AFSA has issued an official caution to a Sydney-based bankruptcy trustee following investigation of a meeting convened under 75-175(2)(b) of the Bankruptcy Rules to consider a Section 73 compromise proposed by pornographer Damien Costas.
“This legislation applies to general meetings and not meetings held for the purposes of creditors to consider a section 73 proposal (composition or arrangement).” Scott Reid, senior inspector, practitioner supervision and enforcement, AFSA.
In correspondence sighted by iNO AFSA senior inspector Scott Reid advises Anthony Karam, the creditor who bankrupted Costas, that the regulator’s enforcement division would investigate a proof of debt lodged by PSHD Capital Pty Ltd and that an official caution had been issued to Costas’ trustee, BPS Recovery partner David Sampson.
Reid was responding to complaints Karam made after creditors at the May 14 meeting accepted Costas’ compromise, which provides for the payment of eight cents in the dollar over five years.
In the wake of the meeting, Karam complained that creditors had been given only five days notice, an insufficient amount of time for consideration of the proposal.
In confirming the action AFSA was taking, Reid conceded that Sampson might have grounds to disagree with his conclusions given that the bankruptcy rules as they stand in respect of issuing notices of meeting are anomalous.
That said, Reid clearly backs his own interpretation, explaining that one of the reasons the caution was issued was due to a “Failure to comply with 75-175(2)(b) of the Insolvency Practice Rules (Bankruptcy) 2016 (‘the Rules’).
“I accept the Trustee may not agree with my findings which is (sic) based on my interpretation of the facts and evidence obtained in this process,” Reid said, adding that notwithstanding his decision to issue an official caution, his conclusions relied on an interpretation of the Rules as they apply to the issuance of notices of meeting, and that the Rules are open to misinterpretation.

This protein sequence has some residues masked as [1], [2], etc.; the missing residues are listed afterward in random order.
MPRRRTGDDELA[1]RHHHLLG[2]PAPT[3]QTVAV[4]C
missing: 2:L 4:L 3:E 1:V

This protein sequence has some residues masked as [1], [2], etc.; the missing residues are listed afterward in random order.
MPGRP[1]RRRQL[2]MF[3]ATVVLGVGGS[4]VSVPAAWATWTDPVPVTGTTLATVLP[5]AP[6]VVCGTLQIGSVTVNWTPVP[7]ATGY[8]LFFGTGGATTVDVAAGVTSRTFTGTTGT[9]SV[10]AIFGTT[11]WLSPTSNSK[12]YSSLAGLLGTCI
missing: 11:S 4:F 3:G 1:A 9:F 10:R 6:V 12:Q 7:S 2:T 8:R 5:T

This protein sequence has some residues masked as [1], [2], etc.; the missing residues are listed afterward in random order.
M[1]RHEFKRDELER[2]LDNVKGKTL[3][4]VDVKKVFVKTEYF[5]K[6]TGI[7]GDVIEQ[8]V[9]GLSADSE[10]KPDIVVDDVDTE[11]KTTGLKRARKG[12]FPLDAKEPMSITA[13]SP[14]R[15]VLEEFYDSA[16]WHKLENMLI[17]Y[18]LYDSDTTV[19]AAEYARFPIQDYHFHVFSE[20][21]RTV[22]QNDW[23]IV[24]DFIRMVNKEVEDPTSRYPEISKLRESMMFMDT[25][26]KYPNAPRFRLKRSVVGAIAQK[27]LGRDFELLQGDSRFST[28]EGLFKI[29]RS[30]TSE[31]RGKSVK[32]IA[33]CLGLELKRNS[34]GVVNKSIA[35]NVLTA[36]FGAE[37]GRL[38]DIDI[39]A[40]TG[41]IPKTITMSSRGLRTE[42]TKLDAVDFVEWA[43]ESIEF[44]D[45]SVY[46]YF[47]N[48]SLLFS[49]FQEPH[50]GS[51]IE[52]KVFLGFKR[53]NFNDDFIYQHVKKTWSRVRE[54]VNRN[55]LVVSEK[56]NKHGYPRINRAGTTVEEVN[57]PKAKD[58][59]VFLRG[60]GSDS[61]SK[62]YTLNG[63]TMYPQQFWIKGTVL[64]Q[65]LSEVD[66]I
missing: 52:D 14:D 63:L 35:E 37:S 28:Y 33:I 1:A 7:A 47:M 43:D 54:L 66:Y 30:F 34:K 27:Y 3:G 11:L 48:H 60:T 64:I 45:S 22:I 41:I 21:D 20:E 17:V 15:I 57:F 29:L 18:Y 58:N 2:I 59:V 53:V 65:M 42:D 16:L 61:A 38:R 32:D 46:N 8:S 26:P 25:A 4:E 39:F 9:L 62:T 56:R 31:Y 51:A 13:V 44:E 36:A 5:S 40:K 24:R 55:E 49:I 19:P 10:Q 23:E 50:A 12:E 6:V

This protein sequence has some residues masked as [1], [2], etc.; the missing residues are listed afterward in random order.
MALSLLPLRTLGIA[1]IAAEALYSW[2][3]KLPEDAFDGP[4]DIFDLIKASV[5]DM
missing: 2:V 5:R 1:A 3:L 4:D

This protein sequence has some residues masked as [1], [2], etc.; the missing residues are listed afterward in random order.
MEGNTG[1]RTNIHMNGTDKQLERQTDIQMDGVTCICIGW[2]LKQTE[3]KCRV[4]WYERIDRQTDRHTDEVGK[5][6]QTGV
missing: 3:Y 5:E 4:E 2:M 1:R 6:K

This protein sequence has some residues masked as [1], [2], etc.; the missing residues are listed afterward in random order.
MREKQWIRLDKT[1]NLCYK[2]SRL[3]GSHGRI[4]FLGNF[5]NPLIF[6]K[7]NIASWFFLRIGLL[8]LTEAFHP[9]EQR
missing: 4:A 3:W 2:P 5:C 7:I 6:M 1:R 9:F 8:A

“I would like to clarify 75-10 and 75-20 of the Rules regarding the requirement of a Trustee to give notice of a meeting of creditors not less than 10 business days before the day of the meeting,” he said.
“This legislation applies to general meetings and not meetings held for the purposes of creditors to consider a section 73 proposal (composition or arrangement).
“AFSA has recognised the inconsistency of 75-175(2)(b) of the Rules requesting a change to the legislation.
“AFSA are seeking to change the time period for this Rule from at least 5 business days to at least 10 business days.
“This will result in creditors receiving at least 10 days Notice that a meeting is on foot plus the necessary time period to adequately consider the content of the report on the proposal.”
Reid also sited as ground for the caution an alleged failure by Sampson to investigate various proofs of debt, even though Costas’ former trustee, David Kerr of RSM never investigated them either.
In hindsight Kerr’s decision to refuse to convene a meeting to vote on Costas’ proposal, which in its earlier form required the trustee to take a significant shortfall in his fees, looks prescient.
In a statement Sampson confirmed he was taking legal advice in respect of responding to AFSA.
“Thank you for your email below concerning the bankrupt estate of Mr Costas and note that you are writing another article in relation to the matter,” Sampson said.
“I can confirm that an official caution was issued to me on Monday 6 September 2021 by the Delegate of the Inspector-General in Bankruptcy.
Subsequent to receiving the official caution I have taken time to review the matters contained therein. I take this matter very seriously and I do not consider it appropriate at this stage to publicly respond to any specific issues in relation to the matter.
“I have referred this matter to my legal advisors for their review and consideration and I anticipate liaising further with the Delegate of the Inspector General on the issues raised by them, in the next couple of weeks.”